In fact, with the introduction of themes into the game, my argument is that the more flexible a class, the better it is. The more themes you can put on a class and the more different characters you get, the better. If every theme I stick on a ranger ends up with me in a green cloak hanging out in the woods tracking stuff, hating goblins/orcs/giants/whatever, and having a very loyal pet that can maul someone's face off...why does it need to be a class? If you take every theme possible and stick them on a ranger and come out with something that looks, plays, and feels exactly the same with one one or two differences (my woodland fighter uses a bow, while his woodland fighter uses two swords), then why is it a class when the other classes have so many variations?
 

IanB

First Post
The more themes you can put on a class and the more different characters you get, the better.

You get more combinations with more classes.

Let me expand on this: you seem to think that a ranger with say, a bandit theme and a ranger with the slayer theme will be less different from each other than two fighters with those two themes. I see no reason to make this assumption.

Scenario 1: rogue ranger assassin and fighter are clases, bandit, slayer and guardian are themes. 12 combinations.
Scenario 2: rogue and fighter are classes, assasin, ranger, bandit, slayer and guardian are themes. 10 combinations.

Scenario 1 gives you more choice in your character building. And that's before we get into multiclassing...
 
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erleni

First Post
The main reason is that I loved the 4e assassin and that one will not simply work as a modified rogue. As Remathilis said a shadow assassin is not simply a shadowy rogue. By the way the D&DN rogue is more a skill-monkey than anything else as far as we can see.
Assassin and Swordsage are really two classes I'd like to see in D&DN.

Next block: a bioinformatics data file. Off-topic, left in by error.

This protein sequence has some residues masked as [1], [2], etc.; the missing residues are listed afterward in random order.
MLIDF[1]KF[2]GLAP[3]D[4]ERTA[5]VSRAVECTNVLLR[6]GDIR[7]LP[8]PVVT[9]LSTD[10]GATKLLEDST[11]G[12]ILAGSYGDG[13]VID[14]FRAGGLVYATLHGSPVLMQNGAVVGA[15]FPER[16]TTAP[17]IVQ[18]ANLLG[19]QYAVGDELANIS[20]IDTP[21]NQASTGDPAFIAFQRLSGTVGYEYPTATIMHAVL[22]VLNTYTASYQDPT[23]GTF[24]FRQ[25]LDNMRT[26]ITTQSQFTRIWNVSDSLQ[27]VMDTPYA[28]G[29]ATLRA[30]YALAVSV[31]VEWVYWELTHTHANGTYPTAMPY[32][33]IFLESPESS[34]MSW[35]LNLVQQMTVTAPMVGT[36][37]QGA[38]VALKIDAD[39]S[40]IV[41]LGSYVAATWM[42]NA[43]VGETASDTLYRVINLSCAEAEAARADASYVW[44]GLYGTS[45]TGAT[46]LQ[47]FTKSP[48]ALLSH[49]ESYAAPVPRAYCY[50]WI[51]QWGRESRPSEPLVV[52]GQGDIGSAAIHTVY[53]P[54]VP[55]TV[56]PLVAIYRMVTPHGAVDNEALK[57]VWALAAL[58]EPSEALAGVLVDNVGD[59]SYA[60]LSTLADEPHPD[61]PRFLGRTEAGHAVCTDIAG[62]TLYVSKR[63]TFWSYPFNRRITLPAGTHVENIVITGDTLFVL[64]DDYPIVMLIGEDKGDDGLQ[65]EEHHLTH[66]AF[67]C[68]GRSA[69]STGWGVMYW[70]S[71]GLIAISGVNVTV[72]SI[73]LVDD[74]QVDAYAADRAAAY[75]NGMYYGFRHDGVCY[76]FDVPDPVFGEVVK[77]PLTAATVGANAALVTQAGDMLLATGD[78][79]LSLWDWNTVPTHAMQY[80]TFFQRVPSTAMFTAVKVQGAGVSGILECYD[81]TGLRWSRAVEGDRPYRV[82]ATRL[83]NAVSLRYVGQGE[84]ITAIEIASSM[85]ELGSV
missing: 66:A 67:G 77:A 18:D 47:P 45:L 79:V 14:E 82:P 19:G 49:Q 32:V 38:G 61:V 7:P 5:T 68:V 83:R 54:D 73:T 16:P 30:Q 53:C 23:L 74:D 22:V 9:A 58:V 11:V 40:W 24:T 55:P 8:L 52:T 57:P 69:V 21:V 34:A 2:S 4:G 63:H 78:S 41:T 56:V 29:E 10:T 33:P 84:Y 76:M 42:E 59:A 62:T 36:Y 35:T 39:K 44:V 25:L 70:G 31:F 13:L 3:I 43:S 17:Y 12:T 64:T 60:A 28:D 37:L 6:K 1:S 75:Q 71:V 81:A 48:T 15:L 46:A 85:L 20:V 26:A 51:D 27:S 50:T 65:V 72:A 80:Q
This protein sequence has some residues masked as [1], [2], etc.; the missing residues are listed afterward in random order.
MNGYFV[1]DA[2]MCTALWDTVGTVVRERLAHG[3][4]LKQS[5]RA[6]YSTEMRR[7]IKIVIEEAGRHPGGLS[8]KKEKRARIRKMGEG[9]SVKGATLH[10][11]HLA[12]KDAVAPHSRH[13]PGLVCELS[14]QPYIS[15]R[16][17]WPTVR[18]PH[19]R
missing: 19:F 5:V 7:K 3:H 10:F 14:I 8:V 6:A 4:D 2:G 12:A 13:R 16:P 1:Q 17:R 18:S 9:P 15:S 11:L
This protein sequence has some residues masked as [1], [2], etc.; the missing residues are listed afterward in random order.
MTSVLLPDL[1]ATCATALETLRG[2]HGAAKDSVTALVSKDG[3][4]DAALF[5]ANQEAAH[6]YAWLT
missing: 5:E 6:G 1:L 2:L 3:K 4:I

Abstruse

Legend
You get more combinations with more classes.
Not if they all end up the same. If I have 4 classes (F/W/R/C) and 12 themes (10 random ones plus ranger and paladin) and each one comes up with something different, that's 48 base character builds. If I've got 6 classes (F/W/R/C with ranger and paladin) and 10 themes (same as before but without ranger and paladin), but every paladin comes out looking like a holy knight in shining armor with a magic horsie and every paladin comes out a woodland fighter with a vicious-but-loyal pet who uses either a bow or two weapons, that's only 43 base character builds. So you end up with spending more time and page count on creating them as classes as well as increased complexity and more choices at character generation and you end up with fewer options overall.

Same if the assassin is functionally the same as the rogue with just a few numbers flipped around (bigger HD but less sneak attack but better armor but can't hide quite as well). You have 4 classes and 11 themes (including assassin), you get 44 variations. You have 5 classes (including assassin) and 10 themes, you have 40 variations because applying a theme on the rogue or a theme on the assassin ends up with a build that looks, plays, and feels the same.

Throw all of them together and the 4 classes with 13 themes get you 52 variations. Put them as 7 classes and 10 themes, and you only get 43 variations. And for every class you add that doesn't have enough variety to support different themes producing different build types, you have more waste and the gap becomes larger.